PARIS, France -- LVMH Moet Hennessy Louis Vuitton SA is poised to pursue a takeover as revenue growth, led by sales of its eponymous handbags, slows the most in four years.
The $87 billion company could go after Burberry Group Plc, the U.K.’s biggest luxury-goods producer, as a way to increase revenue while it works on repositioning the Louis Vuitton brand, Berenberg Bank said. After LVMH purchased Italian jewelry maker Bulgari SpA in 2011, it also could pursue Tiffany & Co., the New York-based jeweler with a market capitalisation of $8.1 billion, according to Cantor Fitzgerald LP.
Chief Executive Officer Bernard Arnault, who helped to build LVMH into the world’s largest luxury-goods maker through acquisitions, “is going to need to buy growth,” John Guy, a London-based analyst at Berenberg, said in a telephone interview. “He’s going to need to buy time in order to sort Vuitton out.”
Purchasing another blockbuster brand would allow LVMH to reduce its reliance on smaller labels such as Fendi and Celine, while buying it time to burnish Louis Vuitton and develop its other fashion lines, about half of which Guy estimates aren’t profitable. LVMH’s sales are projected to increase 7.3 percent this year, the worst annual rate since 2009, according to data compiled by Bloomberg, as the Paris-based company slows expansion of its flagship brand to enhance Louis Vuitton’s image and exclusivity.
A spokesman for LVMH didn’t return a voice message or e- mail seeking comment on whether the company is pursuing an acquisition or would consider a deal.
LVMH, whose luxury offerings include Dom Perignon champagne and Guerlain perfume as well as high-end handbags, had worldwide sales of about 28 billion euros ($37 billion) in 2012. The company’s fashion and leather-goods division, anchored by Louis Vuitton, was its biggest generator of revenue and operating profit even as its so-called organic sales growth slowed.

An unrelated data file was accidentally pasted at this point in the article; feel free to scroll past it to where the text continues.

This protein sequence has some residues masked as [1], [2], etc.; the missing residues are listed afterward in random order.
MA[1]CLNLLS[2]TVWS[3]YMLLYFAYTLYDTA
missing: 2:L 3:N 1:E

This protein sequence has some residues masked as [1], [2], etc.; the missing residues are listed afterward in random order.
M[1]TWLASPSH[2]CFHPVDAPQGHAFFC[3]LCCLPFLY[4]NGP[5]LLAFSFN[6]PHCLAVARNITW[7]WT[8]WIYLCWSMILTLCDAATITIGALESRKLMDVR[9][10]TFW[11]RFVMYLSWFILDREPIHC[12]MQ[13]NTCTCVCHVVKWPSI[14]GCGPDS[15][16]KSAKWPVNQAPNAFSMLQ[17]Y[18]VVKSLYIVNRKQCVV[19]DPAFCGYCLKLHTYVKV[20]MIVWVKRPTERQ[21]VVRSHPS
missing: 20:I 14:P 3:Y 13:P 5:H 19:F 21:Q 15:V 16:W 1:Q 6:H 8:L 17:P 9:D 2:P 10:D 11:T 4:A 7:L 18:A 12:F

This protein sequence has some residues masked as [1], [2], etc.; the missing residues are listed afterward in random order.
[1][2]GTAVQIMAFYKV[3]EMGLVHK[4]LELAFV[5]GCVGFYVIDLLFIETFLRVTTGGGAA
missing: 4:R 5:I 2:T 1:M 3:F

Excluding currency swings and acquisitions, revenue from fashion and leather goods climbed 7 percent last year, the slowest growth since 2009. Louis Vuitton, which accounts for more than three-quarters of the unit’s sales, had organic revenue growth of 6 percent in 2012, down from 12 percent a year earlier and the smallest gain since at least 2001, according to research from Exane BNP Paribas.
Vuitton “is unquestionably at a delicate juncture,” Luca Solca, head of luxury goods research at Exane BNP Paribas in London, wrote in a January report.
After raising prices and including more leather in its handbag collections to increase their appeal, LVMH is focusing on improving existing Louis Vuitton stores and limiting new openings as it seeks to control the label’s growth rather than chase sales “at all costs,” Arnault said Jan. 31 on an earnings call. The company will also focus on service and increase the penetration of leather goods while putting fewer “LV”-logoed canvas handbags on the shelves, he said.
“What we are focusing on for the long term is the brand image and the satisfaction of our customers,” Arnault said of the Louis Vuitton strategy. “It’s not increasing revenue that we could of course increase far more than it is here. All it would take would be to open far more stores.”
Analysts project that LVMH’s companywide sales growth will slow to less than 8 percent a year on average through 2015, according to data compiled by Bloomberg. That compares with average annual growth of more than double that amount during the past three years, the data show.